1 year ago

Doug Jones confident about re-election bid — ‘We’re taking our state by storm’

Sen. Doug Jones (D-Mountain Brook) believes he has a very strong chance of being re-elected to the United States Senate in 2020, asserting that Alabamians know that he has “got their back.”

In a wide-ranging interview with Alabama Media Group’s Reckon podcast, which is best known for its work on collegiate student government elections, Jones discussed his infamous vote against Associate Justice Brett Kavanaugh’s confirmation and how he would rate President Donald Trump’s time in office so far, among many other interesting topics.

In the first article examining Jones’ interview, Yellowhammer News looks at his comments on his election victory against Roy Moore and his impending re-election battle in 2020.

To start the interview, host John Hammontree asked Jones if he was surprised at the time of his 2017 special election victory.

“[W]e had a path to win and it really didn’t matter who the [Republican] nominee would be,” Jones responded.

The junior senator from Alabama actually thought he would win by a bigger margin.

“It was actually a little closer than we ended up thinking it might be, but that’s just the nature of politics these days,” Jones said.

When asked if he could win in 2020, given the results of the non-special election this November, Jones expressed his utmost confidence in his re-election chances.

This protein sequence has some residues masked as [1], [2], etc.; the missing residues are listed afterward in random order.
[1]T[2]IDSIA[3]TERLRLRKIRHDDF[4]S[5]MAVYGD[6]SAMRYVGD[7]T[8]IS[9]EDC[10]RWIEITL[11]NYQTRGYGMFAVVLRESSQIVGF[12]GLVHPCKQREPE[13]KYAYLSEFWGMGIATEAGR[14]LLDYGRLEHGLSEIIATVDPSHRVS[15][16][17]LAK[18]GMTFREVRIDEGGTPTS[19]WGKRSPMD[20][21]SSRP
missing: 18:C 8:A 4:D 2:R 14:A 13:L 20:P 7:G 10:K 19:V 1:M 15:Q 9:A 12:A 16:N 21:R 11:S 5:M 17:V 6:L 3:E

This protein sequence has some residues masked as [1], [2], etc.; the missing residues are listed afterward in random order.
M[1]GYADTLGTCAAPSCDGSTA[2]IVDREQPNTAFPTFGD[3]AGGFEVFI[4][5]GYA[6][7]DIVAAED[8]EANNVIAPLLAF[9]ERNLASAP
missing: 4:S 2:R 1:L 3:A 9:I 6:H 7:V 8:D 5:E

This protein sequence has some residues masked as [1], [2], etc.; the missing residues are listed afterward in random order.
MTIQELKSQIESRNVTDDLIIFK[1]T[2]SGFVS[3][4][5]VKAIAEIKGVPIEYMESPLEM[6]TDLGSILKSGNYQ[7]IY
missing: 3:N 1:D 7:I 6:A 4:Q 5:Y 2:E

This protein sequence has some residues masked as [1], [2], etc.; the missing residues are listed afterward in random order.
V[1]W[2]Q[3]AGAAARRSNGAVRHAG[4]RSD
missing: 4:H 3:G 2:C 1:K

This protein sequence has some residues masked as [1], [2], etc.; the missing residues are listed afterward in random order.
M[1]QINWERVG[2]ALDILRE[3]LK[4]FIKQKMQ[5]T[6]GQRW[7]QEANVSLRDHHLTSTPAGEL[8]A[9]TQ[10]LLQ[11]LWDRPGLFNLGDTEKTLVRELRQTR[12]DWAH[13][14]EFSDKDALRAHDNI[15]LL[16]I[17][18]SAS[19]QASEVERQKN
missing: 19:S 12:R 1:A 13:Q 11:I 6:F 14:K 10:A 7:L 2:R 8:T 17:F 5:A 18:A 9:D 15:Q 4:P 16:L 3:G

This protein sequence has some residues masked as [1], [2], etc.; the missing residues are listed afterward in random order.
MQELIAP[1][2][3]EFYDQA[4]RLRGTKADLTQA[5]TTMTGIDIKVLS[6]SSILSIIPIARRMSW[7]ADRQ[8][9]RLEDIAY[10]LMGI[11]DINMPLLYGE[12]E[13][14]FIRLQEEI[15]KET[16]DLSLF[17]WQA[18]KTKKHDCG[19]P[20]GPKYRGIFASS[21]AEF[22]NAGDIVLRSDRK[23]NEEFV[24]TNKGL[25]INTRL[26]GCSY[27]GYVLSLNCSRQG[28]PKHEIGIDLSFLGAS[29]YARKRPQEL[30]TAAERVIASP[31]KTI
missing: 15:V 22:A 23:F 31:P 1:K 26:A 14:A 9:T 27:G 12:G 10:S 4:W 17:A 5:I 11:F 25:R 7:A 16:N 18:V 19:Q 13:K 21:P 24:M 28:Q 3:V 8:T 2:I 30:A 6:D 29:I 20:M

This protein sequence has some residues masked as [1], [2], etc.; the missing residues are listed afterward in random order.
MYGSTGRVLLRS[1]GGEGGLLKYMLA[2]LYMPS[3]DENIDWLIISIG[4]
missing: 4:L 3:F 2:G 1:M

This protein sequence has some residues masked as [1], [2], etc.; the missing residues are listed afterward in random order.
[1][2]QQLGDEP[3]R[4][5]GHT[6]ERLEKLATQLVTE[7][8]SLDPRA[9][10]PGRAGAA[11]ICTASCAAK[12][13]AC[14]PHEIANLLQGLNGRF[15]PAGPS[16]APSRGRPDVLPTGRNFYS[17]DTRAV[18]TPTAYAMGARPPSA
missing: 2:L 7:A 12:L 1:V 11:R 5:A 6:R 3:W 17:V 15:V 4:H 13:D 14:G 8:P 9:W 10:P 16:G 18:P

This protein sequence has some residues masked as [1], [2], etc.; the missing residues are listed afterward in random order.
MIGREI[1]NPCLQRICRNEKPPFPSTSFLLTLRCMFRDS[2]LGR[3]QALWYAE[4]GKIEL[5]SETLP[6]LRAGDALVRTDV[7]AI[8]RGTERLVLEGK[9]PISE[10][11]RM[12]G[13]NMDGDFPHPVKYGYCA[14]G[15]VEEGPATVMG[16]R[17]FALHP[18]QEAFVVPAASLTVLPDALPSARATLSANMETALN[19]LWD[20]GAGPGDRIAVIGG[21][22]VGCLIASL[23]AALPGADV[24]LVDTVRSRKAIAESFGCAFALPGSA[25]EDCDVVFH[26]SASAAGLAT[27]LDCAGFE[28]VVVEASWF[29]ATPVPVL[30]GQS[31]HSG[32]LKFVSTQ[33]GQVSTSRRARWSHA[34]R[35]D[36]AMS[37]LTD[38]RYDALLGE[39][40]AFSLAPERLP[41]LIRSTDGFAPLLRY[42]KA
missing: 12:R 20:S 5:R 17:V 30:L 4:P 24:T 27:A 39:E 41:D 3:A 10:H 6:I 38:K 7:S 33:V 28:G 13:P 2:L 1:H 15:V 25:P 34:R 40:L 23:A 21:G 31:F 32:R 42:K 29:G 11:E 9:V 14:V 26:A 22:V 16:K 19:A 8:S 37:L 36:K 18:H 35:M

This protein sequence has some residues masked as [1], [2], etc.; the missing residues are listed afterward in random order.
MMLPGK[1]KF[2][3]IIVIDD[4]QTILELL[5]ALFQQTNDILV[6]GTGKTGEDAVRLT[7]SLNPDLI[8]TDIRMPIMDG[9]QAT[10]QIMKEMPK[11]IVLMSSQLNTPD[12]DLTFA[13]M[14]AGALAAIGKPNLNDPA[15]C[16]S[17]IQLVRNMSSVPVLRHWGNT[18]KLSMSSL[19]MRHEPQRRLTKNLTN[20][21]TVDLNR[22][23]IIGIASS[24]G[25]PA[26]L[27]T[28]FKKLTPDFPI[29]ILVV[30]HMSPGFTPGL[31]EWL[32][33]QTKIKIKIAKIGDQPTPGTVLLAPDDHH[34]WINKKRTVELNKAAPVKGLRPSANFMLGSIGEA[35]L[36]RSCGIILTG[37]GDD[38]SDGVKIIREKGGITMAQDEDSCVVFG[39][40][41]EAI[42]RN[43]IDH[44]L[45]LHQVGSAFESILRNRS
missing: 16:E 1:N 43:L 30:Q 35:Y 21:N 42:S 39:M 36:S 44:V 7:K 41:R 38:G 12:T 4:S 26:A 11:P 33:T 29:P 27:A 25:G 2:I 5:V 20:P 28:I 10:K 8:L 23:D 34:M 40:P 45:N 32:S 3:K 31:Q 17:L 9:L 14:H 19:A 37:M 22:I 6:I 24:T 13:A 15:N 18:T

“I don’t think there’s any question about it,” Jones asserted. “If you just look at the things we’re doing around the state, we’re taking our state by storm in the sense that we have got everybody’s back.”

He explained that over the course of just two days this week, he has been everywhere from Mobile all the way up to Cherokee County talking about trade issues.

“So, we’re looking at a lot of different things, and I think people understand that. Because at the end of the day, at the end of the day, people are going to vote the way they’re going to vote for president, but at the same time, they also want to make sure they have a senator who’s got their back,” Jones outlined.

Putting aside hot-button issues that Jones finds himself in the minority on in Alabama, from the Kavanaugh confirmation and late-term abortion to Trump himself, Jones says he represents the people of his state.

The senator said, “I think regardless of where people stand politically, the one thing they’re going to know about me in 2020 is that I’ve got their back. They may not agree with me on every issue, that’ll never happen – my wife doesn’t even agree with me on every issue that I vote on. But the fact of the matter is they’re going to understand and know that I’ve got their back, and I think that that’s really important.”

Hammontree pushed back a bit, pointing out that over 60 percent of Alabama voters voted straight ticket in the midterm elections and that Trump is a big draw for conservative turnout.

However, Jones claimed it is “really simple” to get Alabamians who vote for Trump and Republicans, in general, to cross over and vote for him.

“[Y]ou go and you talk to them,” Jones explained. “You have the kind of dialogues that you do. We will, we’re going to be in a better position because, number one, I believe we’ll have a better party infrastructure in two years.”

Jones also intimated that he is already campaigning through his official duties.

“[N]umber two, I’ve got the ability to move around the state now. Most of the candidates that we’ve seen didn’t have the money, they didn’t have the ability to go out as early as we did. I will be much more of a known commodity than our statewide candidates were this time, when we had some great Democratic candidates this time, they just could not get out there as much and they didn’t have the funds. We will have the money, we will be able to raise the money,” Jones outlined.